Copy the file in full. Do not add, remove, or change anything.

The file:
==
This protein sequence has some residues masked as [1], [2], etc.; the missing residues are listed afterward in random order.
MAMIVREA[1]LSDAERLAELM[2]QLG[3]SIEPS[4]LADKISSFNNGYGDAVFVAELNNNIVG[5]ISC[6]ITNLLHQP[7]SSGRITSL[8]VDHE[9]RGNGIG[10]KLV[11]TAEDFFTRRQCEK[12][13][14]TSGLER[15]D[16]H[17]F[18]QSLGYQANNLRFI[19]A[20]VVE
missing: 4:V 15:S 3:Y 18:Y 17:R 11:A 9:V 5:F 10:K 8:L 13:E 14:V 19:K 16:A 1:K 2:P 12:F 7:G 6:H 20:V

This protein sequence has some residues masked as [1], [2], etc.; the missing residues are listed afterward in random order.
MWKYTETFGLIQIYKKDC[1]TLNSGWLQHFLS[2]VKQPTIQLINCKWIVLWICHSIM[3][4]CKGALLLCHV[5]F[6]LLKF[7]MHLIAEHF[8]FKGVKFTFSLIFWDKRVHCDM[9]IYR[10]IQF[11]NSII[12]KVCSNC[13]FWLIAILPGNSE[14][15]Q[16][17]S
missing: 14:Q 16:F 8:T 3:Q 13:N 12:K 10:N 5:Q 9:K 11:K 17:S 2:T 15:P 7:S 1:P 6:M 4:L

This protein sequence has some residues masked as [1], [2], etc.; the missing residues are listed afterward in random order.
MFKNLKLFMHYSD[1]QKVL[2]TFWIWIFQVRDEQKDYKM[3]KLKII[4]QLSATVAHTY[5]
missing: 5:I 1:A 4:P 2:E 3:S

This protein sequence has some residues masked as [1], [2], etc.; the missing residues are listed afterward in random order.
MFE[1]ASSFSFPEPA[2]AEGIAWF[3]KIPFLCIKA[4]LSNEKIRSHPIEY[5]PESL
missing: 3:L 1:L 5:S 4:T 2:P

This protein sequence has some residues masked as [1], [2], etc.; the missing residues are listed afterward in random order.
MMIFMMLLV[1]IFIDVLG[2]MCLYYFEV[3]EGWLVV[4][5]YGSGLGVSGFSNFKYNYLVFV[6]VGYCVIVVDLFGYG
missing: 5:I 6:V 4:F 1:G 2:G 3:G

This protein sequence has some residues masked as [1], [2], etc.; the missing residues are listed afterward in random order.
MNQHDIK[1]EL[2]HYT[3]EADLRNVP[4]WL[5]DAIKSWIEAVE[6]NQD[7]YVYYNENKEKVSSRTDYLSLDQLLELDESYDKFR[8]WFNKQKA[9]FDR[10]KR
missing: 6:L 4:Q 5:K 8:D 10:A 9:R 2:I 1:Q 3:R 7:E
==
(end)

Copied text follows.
This protein sequence has some residues masked as [1], [2], etc.; the missing residues are listed afterward in random order.
MAMIVREA[1]LSDAERLAELM[2]QLG[3]SIEPS[4]LADKISSFNNGYGDAVFVAELNNNIVG[5]ISC[6]ITNLLHQP[7]SSGRITSL[8]VDHE[9]RGNGIG[10]KLV[11]TAEDFFTRRQCEK[12][13][14]TSGLER[15]D[16]H[17]F[18]QSLGYQANNLRFI[19]A[20]VVE
missing: 4:V 15:S 3:Y 18:Y 17:R 11:A 9:V 5:F 10:K 8:L 13:E 14:V 19:K 16:A 1:K 2:P 12:F 7:G 6:H 20:V

This protein sequence has some residues masked as [1], [2], etc.; the missing residues are listed afterward in random order.
MWKYTETFGLIQIYKKDC[1]TLNSGWLQHFLS[2]VKQPTIQLINCKWIVLWICHSIM[3][4]CKGALLLCHV[5]F[6]LLKF[7]MHLIAEHF[8]FKGVKFTFSLIFWDKRVHCDM[9]IYR[10]IQF[11]NSII[12]KVCSNC[13]FWLIAILPGNSE[14][15]Q[16][17]S
missing: 14:Q 16:F 8:T 3:Q 13:N 12:K 10:N 5:Q 9:K 11:K 17:S 2:T 15:P 7:S 1:P 6:M 4:L

This protein sequence has some residues masked as [1], [2], etc.; the missing residues are listed afterward in random order.
MFKNLKLFMHYSD[1]QKVL[2]TFWIWIFQVRDEQKDYKM[3]KLKII[4]QLSATVAHTY[5]
missing: 5:I 1:A 4:P 2:E 3:S

This protein sequence has some residues masked as [1], [2], etc.; the missing residues are listed afterward in random order.
MFE[1]ASSFSFPEPA[2]AEGIAWF[3]KIPFLCIKA[4]LSNEKIRSHPIEY[5]PESL
missing: 3:L 1:L 5:S 4:T 2:P

This protein sequence has some residues masked as [1], [2], etc.; the missing residues are listed afterward in random order.
MMIFMMLLV[1]IFIDVLG[2]MCLYYFEV[3]EGWLVV[4][5]YGSGLGVSGFSNFKYNYLVFV[6]VGYCVIVVDLFGYG
missing: 5:I 6:V 4:F 1:G 2:G 3:G

This protein sequence has some residues masked as [1], [2], etc.; the missing residues are listed afterward in random order.
MNQHDIK[1]EL[2]HYT[3]EADLRNVP[4]WL[5]DAIKSWIEAVE[6]NQD[7]YVYYNENKEKVSSRTDYLSLDQLLELDESYDKFR[8]WFNKQKA[9]FDR[10]KR
missing: 6:L 4:Q 5:K 8:D 10:A 9:R 2:I 1:Q 3:R 7:E